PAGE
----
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Am J Med. 2007 Apr;120(4):343-9.

Thyroid hormone use, hyperthyroidism and mortality in older women.

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  • 1Division of General Internal Medicine, University of California, San Francisco, CA 94107, USA.



Thyroid dysfunction is common, particularly among older women. The safety of thyroid hormone use and long-term prognosis of hyperthyroidism remain controversial. We performed a prospective cohort study to examine the relationship among thyroid hormone use, previous hyperthyroidism, abnormal thyroid function, and mortality.


We studied 9449 community-dwelling white women aged > or =65 years followed for 12 years. For analyses of thyroid function, we performed a nested case-cohort in 487 women using a third-generation thyroid-stimulating hormone assay. Causes of death were adjudicated based on death certificates and hospital records.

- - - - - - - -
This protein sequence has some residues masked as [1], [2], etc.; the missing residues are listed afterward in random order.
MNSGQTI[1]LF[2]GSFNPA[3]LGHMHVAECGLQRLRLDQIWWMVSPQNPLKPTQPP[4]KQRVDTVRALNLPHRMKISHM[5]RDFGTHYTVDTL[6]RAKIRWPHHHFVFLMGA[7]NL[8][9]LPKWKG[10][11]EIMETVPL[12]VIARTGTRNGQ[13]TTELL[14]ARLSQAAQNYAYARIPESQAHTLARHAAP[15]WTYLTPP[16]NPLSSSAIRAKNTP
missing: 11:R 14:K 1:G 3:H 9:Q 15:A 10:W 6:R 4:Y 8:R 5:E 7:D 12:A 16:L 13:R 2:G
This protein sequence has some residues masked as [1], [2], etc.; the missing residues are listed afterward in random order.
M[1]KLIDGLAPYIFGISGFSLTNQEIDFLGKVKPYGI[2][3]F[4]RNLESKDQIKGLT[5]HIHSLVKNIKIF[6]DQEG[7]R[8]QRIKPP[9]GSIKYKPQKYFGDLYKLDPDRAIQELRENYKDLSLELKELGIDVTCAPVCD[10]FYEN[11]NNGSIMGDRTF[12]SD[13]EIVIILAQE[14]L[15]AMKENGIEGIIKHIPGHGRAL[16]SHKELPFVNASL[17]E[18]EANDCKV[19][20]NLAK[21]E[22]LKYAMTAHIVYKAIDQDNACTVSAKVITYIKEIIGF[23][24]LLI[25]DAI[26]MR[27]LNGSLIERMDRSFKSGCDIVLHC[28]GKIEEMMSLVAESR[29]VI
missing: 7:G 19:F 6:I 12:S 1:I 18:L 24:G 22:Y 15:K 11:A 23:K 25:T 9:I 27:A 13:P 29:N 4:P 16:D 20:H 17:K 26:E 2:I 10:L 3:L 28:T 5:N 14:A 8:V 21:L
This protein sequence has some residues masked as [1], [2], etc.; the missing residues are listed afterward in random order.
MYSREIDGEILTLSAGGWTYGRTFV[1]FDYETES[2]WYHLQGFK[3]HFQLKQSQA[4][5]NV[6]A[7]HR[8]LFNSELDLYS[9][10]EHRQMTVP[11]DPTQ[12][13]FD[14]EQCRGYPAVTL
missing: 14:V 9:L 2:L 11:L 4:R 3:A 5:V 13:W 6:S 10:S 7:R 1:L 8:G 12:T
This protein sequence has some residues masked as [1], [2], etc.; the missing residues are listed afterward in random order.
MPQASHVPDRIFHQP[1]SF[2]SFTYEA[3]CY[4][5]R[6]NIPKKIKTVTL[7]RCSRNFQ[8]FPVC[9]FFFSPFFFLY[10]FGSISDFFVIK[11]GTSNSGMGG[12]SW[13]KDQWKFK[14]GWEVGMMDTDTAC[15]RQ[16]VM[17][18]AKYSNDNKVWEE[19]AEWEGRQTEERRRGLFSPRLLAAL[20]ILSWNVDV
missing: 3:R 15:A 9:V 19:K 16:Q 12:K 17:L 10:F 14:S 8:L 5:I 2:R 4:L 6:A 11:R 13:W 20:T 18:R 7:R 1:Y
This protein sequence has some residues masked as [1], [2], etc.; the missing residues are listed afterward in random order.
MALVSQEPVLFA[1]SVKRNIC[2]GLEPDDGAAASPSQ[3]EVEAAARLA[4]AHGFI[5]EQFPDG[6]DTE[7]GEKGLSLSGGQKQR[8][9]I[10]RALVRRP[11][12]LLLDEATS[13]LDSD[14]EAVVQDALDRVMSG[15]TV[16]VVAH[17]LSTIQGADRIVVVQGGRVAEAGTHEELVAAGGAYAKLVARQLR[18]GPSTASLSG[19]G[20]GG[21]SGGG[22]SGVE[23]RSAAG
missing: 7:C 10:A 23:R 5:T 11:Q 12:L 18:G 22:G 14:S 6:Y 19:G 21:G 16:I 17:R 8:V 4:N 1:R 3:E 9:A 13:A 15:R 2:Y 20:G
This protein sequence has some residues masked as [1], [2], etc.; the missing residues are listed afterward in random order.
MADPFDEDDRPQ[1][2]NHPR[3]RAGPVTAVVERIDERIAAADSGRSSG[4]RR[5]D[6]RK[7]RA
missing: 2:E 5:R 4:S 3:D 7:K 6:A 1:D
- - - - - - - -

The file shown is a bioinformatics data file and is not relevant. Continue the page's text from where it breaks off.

Twelve percent of the 9449 women took thyroid hormone at baseline, and the mean duration of thyroid hormone use was 15.8 years; 9.4% of participants reported a history of hyperthyroidism. During 12 years of follow-up, 3159 women died (33%). In multivariate analysis, mortality among users of thyroid hormone was similar to that observed for nonusers (relative hazard [RH] 1.11, 95% confidence interval [CI], 0.98-1.24, P=.09). Previous hyperthyroidism was associated with a higher risk of all-cause mortality (RH 1.20, 95% CI, 1.06-1.36), particularly cardiovascular mortality (RH 1.46, 95% CI, 1.20-1.77). Low (< or /=0.5 mU/L) or high (>5 mU/L) thyroid-stimulating hormone levels were not associated with excess total or cause-specific mortality, but the power to detect these relationships was limited.


Among older women, thyroid hormone use is not associated significantly with excess mortality, but previous hyperthyroidism may be associated with a small increase in all-cause and cardiovascular mortality. Additional long-term studies of hyperthyroidism and its treatment should further explore these findings.

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